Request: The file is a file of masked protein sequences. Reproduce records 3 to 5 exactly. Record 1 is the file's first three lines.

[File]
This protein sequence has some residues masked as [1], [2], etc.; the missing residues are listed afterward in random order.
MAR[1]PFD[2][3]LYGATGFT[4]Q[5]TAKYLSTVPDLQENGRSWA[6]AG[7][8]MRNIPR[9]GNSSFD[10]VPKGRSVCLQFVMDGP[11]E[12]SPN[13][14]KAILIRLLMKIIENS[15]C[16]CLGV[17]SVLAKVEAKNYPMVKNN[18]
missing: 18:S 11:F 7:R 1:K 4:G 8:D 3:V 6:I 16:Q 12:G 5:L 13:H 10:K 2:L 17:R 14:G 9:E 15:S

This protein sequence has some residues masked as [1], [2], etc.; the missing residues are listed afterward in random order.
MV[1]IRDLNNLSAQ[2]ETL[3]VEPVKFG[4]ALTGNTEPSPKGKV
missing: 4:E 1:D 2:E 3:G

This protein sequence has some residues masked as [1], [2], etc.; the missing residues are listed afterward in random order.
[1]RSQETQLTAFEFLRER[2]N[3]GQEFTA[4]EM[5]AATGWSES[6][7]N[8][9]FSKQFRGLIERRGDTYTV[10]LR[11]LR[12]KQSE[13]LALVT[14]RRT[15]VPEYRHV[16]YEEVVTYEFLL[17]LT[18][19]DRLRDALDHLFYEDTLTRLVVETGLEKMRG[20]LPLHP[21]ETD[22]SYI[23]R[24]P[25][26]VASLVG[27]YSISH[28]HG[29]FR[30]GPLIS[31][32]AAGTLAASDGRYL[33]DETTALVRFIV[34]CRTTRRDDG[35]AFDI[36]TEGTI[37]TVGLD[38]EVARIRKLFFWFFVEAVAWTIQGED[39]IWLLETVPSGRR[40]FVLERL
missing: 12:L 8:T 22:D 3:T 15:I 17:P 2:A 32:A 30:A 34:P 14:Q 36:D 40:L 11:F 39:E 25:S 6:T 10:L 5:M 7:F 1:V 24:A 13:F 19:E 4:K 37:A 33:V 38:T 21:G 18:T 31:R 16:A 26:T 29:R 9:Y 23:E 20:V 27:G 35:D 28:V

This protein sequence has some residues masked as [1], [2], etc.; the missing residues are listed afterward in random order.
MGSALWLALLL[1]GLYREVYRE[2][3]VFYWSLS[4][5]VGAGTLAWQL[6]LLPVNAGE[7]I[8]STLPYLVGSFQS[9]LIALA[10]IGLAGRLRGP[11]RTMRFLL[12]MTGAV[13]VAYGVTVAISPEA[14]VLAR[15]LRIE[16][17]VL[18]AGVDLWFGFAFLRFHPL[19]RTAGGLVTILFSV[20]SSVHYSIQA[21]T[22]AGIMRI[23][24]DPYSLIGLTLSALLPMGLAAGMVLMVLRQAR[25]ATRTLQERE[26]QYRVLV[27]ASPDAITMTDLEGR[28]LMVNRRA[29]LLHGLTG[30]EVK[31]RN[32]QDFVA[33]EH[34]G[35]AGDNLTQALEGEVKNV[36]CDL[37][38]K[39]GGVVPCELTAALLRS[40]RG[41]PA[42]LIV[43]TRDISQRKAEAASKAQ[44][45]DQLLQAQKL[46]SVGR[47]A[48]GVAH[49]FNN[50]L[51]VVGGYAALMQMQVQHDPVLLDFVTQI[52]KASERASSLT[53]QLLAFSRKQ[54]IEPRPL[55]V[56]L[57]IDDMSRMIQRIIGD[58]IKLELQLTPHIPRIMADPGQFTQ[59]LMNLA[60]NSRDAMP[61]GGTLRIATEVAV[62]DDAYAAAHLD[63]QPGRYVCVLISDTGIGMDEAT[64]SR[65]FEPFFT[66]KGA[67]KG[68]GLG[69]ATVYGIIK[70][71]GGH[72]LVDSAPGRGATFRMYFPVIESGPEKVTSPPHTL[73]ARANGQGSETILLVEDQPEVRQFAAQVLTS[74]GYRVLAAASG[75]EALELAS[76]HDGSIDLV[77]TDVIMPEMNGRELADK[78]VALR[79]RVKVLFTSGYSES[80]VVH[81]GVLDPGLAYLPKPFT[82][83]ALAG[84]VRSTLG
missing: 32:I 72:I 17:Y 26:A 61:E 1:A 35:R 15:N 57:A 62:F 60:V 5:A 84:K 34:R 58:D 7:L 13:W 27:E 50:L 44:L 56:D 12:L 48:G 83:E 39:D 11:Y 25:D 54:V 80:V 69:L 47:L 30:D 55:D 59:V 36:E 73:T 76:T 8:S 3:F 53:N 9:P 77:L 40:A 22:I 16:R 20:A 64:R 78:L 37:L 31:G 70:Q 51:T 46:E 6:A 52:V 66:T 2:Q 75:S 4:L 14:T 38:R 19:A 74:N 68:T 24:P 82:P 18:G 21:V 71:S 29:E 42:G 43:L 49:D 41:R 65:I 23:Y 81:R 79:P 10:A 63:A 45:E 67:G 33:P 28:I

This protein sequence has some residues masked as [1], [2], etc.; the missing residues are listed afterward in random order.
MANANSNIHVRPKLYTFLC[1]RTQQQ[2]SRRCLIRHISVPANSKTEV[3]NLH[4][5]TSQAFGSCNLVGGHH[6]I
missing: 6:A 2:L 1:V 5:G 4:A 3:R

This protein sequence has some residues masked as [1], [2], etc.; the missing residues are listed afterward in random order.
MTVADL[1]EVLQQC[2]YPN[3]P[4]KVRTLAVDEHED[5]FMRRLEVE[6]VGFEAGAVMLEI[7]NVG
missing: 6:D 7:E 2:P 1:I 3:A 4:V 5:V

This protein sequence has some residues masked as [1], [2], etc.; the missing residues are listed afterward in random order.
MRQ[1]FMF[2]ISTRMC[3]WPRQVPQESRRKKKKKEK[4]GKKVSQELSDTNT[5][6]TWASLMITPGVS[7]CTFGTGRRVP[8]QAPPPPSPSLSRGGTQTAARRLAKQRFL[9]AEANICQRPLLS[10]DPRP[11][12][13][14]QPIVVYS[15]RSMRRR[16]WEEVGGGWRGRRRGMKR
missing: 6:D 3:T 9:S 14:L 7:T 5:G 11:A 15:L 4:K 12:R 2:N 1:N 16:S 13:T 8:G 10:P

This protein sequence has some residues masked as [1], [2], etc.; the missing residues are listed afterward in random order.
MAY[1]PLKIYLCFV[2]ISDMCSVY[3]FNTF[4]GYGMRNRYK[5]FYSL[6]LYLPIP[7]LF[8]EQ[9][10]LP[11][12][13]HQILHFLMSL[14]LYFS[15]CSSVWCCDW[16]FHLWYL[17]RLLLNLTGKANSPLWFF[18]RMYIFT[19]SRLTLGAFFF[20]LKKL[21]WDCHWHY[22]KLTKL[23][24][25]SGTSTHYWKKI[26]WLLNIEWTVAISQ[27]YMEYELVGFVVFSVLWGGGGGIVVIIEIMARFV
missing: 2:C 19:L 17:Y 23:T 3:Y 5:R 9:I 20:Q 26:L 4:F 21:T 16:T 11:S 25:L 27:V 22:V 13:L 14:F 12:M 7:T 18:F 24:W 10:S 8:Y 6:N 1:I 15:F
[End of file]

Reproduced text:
This protein sequence has some residues masked as [1], [2], etc.; the missing residues are listed afterward in random order.
[1]RSQETQLTAFEFLRER[2]N[3]GQEFTA[4]EM[5]AATGWSES[6][7]N[8][9]FSKQFRGLIERRGDTYTV[10]LR[11]LR[12]KQSE[13]LALVT[14]RRT[15]VPEYRHV[16]YEEVVTYEFLL[17]LT[18][19]DRLRDALDHLFYEDTLTRLVVETGLEKMRG[20]LPLHP[21]ETD[22]SYI[23]R[24]P[25][26]VASLVG[27]YSISH[28]HG[29]FR[30]GPLIS[31][32]AAGTLAASDGRYL[33]DETTALVRFIV[34]CRTTRRDDG[35]AFDI[36]TEGTI[37]TVGLD[38]EVARIRKLFFWFFVEAVAWTIQGED[39]IWLLETVPSGRR[40]FVLERL
missing: 12:L 8:T 22:D 3:T 15:I 17:P 2:A 32:A 30:A 34:P 14:Q 36:D 40:L 11:F 39:E 25:S 6:T 10:L 5:M 7:F 1:V 24:A 13:F 19:E 4:K 37:A 33:V 38:T 21:G 18:T 31:R 16:A 26:T 29:R 9:Y 23:E 20:V 27:G 35:D 28:V

This protein sequence has some residues masked as [1], [2], etc.; the missing residues are listed afterward in random order.
MGSALWLALLL[1]GLYREVYRE[2][3]VFYWSLS[4][5]VGAGTLAWQL[6]LLPVNAGE[7]I[8]STLPYLVGSFQS[9]LIALA[10]IGLAGRLRGP[11]RTMRFLL[12]MTGAV[13]VAYGVTVAISPEA[14]VLAR[15]LRIE[16][17]VL[18]AGVDLWFGFAFLRFHPL[19]RTAGGLVTILFSV[20]SSVHYSIQA[21]T[22]AGIMRI[23][24]DPYSLIGLTLSALLPMGLAAGMVLMVLRQAR[25]ATRTLQERE[26]QYRVLV[27]ASPDAITMTDLEGR[28]LMVNRRA[29]LLHGLTG[30]EVK[31]RN[32]QDFVA[33]EH[34]G[35]AGDNLTQALEGEVKNV[36]CDL[37][38]K[39]GGVVPCELTAALLRS[40]RG[41]PA[42]LIV[43]TRDISQRKAEAASKAQ[44][45]DQLLQAQKL[46]SVGR[47]A[48]GVAH[49]FNN[50]L[51]VVGGYAALMQMQVQHDPVLLDFVTQI[52]KASERASSLT[53]QLLAFSRKQ[54]IEPRPL[55]V[56]L[57]IDDMSRMIQRIIGD[58]IKLELQLTPHIPRIMADPGQFTQ[59]LMNLA[60]NSRDAMP[61]GGTLRIATEVAV[62]DDAYAAAHLD[63]QPGRYVCVLISDTGIGMDEAT[64]SR[65]FEPFFT[66]KGA[67]KG[68]GLG[69]ATVYGIIK[70][71]GGH[72]LVDSAPGRGATFRMYFPVIESGPEKVTSPPHTL[73]ARANGQGSETILLVEDQPEVRQFAAQVLTS[74]GYRVLAAASG[75]EALELAS[76]HDGSIDLV[77]TDVIMPEMNGRELADK[78]VALR[79]RVKVLFTSGYSES[80]VVH[81]GVLDPGLAYLPKPFT[82][83]ALAG[84]VRSTLG
missing: 32:I 72:I 17:Y 26:A 61:E 1:A 35:R 15:N 57:A 62:F 60:V 5:A 84:K 34:R 58:D 7:L 13:W 27:E 50:L 44:L 56:D 12:L 48:G 83:E 39:D 11:Y 25:D 54:V 80:V 69:L 47:L 30:D 55:D 59:V 36:E 73:T 76:T 8:S 3:F 53:N 9:P 77:L 40:A 22:I 16:R 20:A 64:R 78:L 37:L 31:G 70:Q 51:T 46:E 6:A 52:V 66:T 2:Q 75:S 4:L 14:T 38:R 19:A 74:N 68:T 24:P 82:P 18:G 21:V 71:S 29:E 42:G 43:L 49:D 41:R 65:I 23:Y 81:R 79:P 10:A 63:A 45:E 67:G 33:P 28:I

This protein sequence has some residues masked as [1], [2], etc.; the missing residues are listed afterward in random order.
MANANSNIHVRPKLYTFLC[1]RTQQQ[2]SRRCLIRHISVPANSKTEV[3]NLH[4][5]TSQAFGSCNLVGGHH[6]I
missing: 6:A 2:L 1:V 5:G 4:A 3:R